A little more than a week ago, the Cincinnati Reds RBI program brought back its first World Series trophy as the Reds RBI Senior baseball team defeated the top-seeded RBI Austin (Texas) team in the championship game in Vero Beach, Fla. In a back-and-forth contest on Aug. 7, the Reds RBI team broke open a close game with four runs in the top of the seventh and final inning, led by a two-out, bases-clearing double by RBI World Series MVP Tarrus Garrett. They held on to clinch its first title, thanks to a complete game pitched by Parker Geshan in the 10-5 win.
“Being at the MLB RBI World Series is an amazing experience,” said Garrett. “Getting to compete with guys from all around the country, having fun and getting the chance to play ball with my brothers, just bonding doing what we love. I wouldn’t want to do it with another group of guys.”
The Reds RBI team won the Central Regional, which advanced it to the baseball week of the RBI World Series for the first time since 2017. After going 2-1-1 in pool play, it won two elimination games on Aug. 6 -- a shutout of the Dodgers RBI Seniors and a thrilling extra-inning win against the Marlins RBI Seniors in the semifinals.
Head coach Roosevelt Barnes has had the honor of leading this team since many of his players were in middle school, along with an experienced coaching staff, which includes his wife, Kellie Boyd Barnes. The coaches have made an immeasurable impact on the young men both on and off the field, with the goal of getting them not just to college, but with several planning to attend Historically Black College and Universities (HBCU) schools.
“Those boys fought so hard, and when they came back, it was as if I started replaying some of the players and some of their at-bats even when they were 12 years old,” said Barnes of watching his team scrap its way to the title game. “To just look at them at third base and give the signs to them now, these guys have become men and getting ready to start their collegiate career, it’s like it all hit me at once. These guys are like extended family to me.”
Reds RBI coach and coordinator Clarence Gordon added, “This year was a culmination of everything we have been working toward as a staff in the positions we placed our boys in for successful outcomes. The travel, intense scheduling, training sessions, mental prep and love shared throughout this summer has been an amazing experience and something to remember. I am thankful and blessed to be able to contribute to this organization.”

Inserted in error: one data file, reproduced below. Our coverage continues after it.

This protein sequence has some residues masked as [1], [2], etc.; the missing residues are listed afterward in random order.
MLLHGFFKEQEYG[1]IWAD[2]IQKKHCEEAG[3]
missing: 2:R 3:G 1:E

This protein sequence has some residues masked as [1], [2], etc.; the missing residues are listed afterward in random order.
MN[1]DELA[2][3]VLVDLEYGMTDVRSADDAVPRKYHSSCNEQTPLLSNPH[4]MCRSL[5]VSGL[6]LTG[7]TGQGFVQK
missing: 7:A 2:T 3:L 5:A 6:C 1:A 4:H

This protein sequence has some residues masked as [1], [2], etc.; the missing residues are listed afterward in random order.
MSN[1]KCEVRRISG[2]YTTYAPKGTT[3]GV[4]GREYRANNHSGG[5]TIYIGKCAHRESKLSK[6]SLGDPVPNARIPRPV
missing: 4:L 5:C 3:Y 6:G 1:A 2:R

Another person who has been influential to the RBI Program -- particularly during this special year -- is Reds first baseman Joey Votto. He made many trips to the P&G MLB Cincinnati Reds Youth Academy this spring and summer to help the RBI baseball and softball teams with their development. Votto also delivered a special message to the Reds RBI team before its championship game to urge it to represent Reds Country on the big stage.
“That was the last thing we watched when we got off the bus coming from the hotel to the field,” said Barnes of Votto’s message. “I reminded the guys about so much that has been invested in them. Votto is incredible man, we can’t thank him enough. That week when we came back from regionals, the time he spent with those young men and women was just so genuine and heartfelt. I think it really propelled some of these guys to really push and keep fighting, I really believe that.”
Less than 24 hours after their victory, the Reds RBI team was honored at Great American Ball Park on a Sunday afternoon before the Reds vs. Pirates game. Not surprisingly, Votto wanted to be a part of that celebration and caught a ceremonial first pitch from Barnes. He also had the opportunity to greet many of the team members in attendance and congratulate them on their historic victory.
The celebration on Sunday was fitting timing, as Aug. 8 -- 8/8 -- was “Joe Morgan Day,” honoring the legendary Reds second baseman who passed away last October. In addition to his impact as an iconic player and MVP on the great Big Red Machine squads, Morgan was known for his community efforts, particularly related to creating opportunities for kids in inner-city and underserved communities to play baseball and softball. The creation of the Reds Youth Academy that serves the Reds RBI program and thousands of other kids would not have been possible without Morgan’s efforts. In fact, each of the Reds RBI teams wore Morgan’s number "8" on their uniforms throughout the year to honor the impact he had on the program. In many ways, the Reds RBI championship was yet another title in the legacy of Morgan as well.
It should be noted that the Reds RBI Softball team also made history this season with a Central Regional three-peat. Following a 2020 postponement due to the pandemic and featuring a considerably younger squad, the young ladies won all five games in Indianapolis and earned a trip to their third consecutive RBI World Series, which took place Aug. 8-13 in Vero Beach. The team won its first elimination game before falling to Atlanta RBI in the semifinals on Aug. 12. It marked the first time that Reds RBI had sent two teams to the World Series and the first championship in program history.